We developed a simple assay for the measurement of tissue factor procoagulant activity (TF PCA) in whole blood samples that avoids the need for mononuclear cell isolation. This method combines convenience of sample collection and processing with a high degree of sensitivity and specificity for TF. Using this method, we have determined that TF PCA is detectable in whole blood samples from normal individuals, which is itself a novel observation. Essentially all PCA could be shown to be localized in the mononuclear cell fraction of blood. Compared with controls, whole blood TF levels were significantly (P < .000001) elevated in patients with sickle cell disease (SCD), regardless of the subtype of hemoglobinopathy (SS or SC disease). No significant difference in TF PCA was observed between patients in pain crisis compared with those in steady-state disease. Because TF functions as cofactor in the proteolytic conversion of FVII to FVIIa in vitro, it was expected that an increase in circulating TF PCA would lead to an increased in vivo generation of FVIIa. On the contrary, FVIIa levels were actually decreased in the plasma of patients with SCD. Plasma TF pathway inhibitor (TFPI) antigen levels were normal in SCD patients, suggesting that accelerated clearance of FVIIa by the TFPI pathway was not responsible for the reduced FVIIa levels. We propose that elevated levels of circulating TF PCA may play an important role in triggering the activation of coagulation known to occur in patients with SCD. Because TF is the principal cellular ligand for FVIIa, it is possible that increased binding to TF accounts for the diminished plasma FVIIa levels.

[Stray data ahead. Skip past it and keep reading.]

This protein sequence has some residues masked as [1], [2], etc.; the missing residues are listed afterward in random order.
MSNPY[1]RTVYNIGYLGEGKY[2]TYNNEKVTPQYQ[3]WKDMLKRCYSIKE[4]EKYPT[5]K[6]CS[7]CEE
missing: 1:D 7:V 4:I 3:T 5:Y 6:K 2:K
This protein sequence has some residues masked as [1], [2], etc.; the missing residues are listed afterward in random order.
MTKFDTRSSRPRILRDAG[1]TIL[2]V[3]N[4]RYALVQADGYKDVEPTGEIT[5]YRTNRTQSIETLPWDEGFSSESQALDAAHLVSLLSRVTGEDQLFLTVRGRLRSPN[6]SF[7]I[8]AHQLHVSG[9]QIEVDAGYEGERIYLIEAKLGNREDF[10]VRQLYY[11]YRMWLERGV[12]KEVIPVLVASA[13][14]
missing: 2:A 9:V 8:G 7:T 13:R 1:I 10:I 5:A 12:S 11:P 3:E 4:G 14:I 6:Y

|Original language||English (US)|
|Number of pages||8|
|State||Published - Jun 1 1998|